June 22, 2024
Prenatal Fluoride

Prenatal Fluoride Exposure: A Silent Risk Factor for Childhood Neurobehavioral Issues, According to a USC-Led Study

The United States has been adding fluoride to its drinking water since 1945 to combat tooth decay. However, recent research indicates that fluoride consumption during pregnancy could pose risks to fetal development, particularly during the critical stage of brain development.

A groundbreaking study, spearheaded by researchers at the Keck School of Medicine of USC, analyzed over 220 mother-child pairs, gathering data on fluoride levels during pregnancy and child behavior at the age of three. The researchers discovered that a 0.68 milligram per liter increase in Fluoride exposure during pregnancy nearly doubled the likelihood of a child exhibiting neurobehavioral problems, approaching the threshold for clinical diagnosis.

Mothers with higher fluoride exposure levels during pregnancy reported more neurobehavioral issues in their 3-year-old children, including emotional reactivity, anxiety, and somatic complaints. Tracy Bastain, Ph.D., an associate professor of clinical population and public health sciences and senior author of the study, shared these findings.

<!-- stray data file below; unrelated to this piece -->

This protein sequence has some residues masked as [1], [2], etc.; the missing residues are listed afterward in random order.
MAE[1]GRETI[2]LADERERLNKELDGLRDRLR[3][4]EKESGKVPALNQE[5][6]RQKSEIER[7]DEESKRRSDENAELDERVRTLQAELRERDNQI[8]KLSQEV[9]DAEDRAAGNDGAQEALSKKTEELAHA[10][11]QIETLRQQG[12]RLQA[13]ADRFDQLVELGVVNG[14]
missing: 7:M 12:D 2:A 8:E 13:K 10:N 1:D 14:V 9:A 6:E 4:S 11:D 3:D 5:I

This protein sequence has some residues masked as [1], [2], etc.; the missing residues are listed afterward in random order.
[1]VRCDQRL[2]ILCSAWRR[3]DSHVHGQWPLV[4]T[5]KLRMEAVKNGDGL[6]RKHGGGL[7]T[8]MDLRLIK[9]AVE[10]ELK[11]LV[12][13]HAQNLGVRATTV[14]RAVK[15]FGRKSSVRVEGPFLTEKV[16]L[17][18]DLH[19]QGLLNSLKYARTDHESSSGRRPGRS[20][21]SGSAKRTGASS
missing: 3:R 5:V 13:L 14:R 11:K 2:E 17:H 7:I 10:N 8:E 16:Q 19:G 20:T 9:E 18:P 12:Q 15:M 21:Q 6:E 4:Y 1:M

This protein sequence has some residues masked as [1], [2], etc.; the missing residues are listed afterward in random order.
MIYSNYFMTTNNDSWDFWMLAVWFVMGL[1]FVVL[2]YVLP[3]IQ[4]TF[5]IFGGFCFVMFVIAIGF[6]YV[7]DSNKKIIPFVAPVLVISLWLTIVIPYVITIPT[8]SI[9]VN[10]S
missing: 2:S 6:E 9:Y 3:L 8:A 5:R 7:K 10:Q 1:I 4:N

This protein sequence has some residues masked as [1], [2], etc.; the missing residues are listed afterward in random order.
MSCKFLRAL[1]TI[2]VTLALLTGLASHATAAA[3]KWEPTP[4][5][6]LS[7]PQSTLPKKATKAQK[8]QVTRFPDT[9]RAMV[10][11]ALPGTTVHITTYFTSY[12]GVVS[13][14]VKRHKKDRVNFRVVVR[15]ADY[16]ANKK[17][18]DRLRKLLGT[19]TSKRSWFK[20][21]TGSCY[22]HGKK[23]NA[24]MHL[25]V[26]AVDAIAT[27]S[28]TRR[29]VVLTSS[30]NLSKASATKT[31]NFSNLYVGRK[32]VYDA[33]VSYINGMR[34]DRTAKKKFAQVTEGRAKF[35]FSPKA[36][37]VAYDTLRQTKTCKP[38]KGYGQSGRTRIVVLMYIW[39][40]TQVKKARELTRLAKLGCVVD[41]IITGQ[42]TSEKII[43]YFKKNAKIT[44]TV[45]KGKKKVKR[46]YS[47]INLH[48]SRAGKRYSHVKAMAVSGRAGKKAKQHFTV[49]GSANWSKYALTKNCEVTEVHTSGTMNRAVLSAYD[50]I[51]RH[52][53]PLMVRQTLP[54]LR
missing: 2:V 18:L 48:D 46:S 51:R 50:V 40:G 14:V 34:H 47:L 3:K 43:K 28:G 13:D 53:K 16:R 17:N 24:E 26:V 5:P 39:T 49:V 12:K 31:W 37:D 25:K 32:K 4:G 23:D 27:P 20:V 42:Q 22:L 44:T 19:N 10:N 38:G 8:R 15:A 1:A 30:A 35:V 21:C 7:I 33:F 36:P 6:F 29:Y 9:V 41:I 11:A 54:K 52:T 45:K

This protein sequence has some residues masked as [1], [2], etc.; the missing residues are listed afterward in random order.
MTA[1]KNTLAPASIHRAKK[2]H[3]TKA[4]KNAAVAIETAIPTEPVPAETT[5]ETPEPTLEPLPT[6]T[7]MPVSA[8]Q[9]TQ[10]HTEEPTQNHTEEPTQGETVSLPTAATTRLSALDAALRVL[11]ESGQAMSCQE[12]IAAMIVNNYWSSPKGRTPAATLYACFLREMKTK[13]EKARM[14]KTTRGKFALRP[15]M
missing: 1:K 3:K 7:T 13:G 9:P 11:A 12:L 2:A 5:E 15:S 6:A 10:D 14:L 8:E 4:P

Animal studies and research from countries like Canada and Mexico have previously shown that prenatal fluoride exposure can negatively impact neurodevelopment and lower early childhood IQ. This new study, which is the first of its kind in the U.S., adds to the existing body of evidence and emphasizes the importance of understanding the risks associated with fluoride consumption during pregnancy.

Ashley Malin, Ph.D., an assistant professor of epidemiology at the University of Florida’s College of Public Health and Health Professions and College of Medicine, led the research as a postdoctoral scholar at the Keck School of Medicine. She stated, “Our findings are significant because the women in this study were exposed to relatively low levels of fluoride, which are typical of those living in fluoridated regions within North America.”

The researchers aim to use these findings to inform policymakers, healthcare providers, and the public about the potential risks of fluoride consumption during pregnancy.

*Note:
1. Source: Coherent Market Insights, Public sources, Desk research.
2. We have leveraged AI tools to mine information and compile it.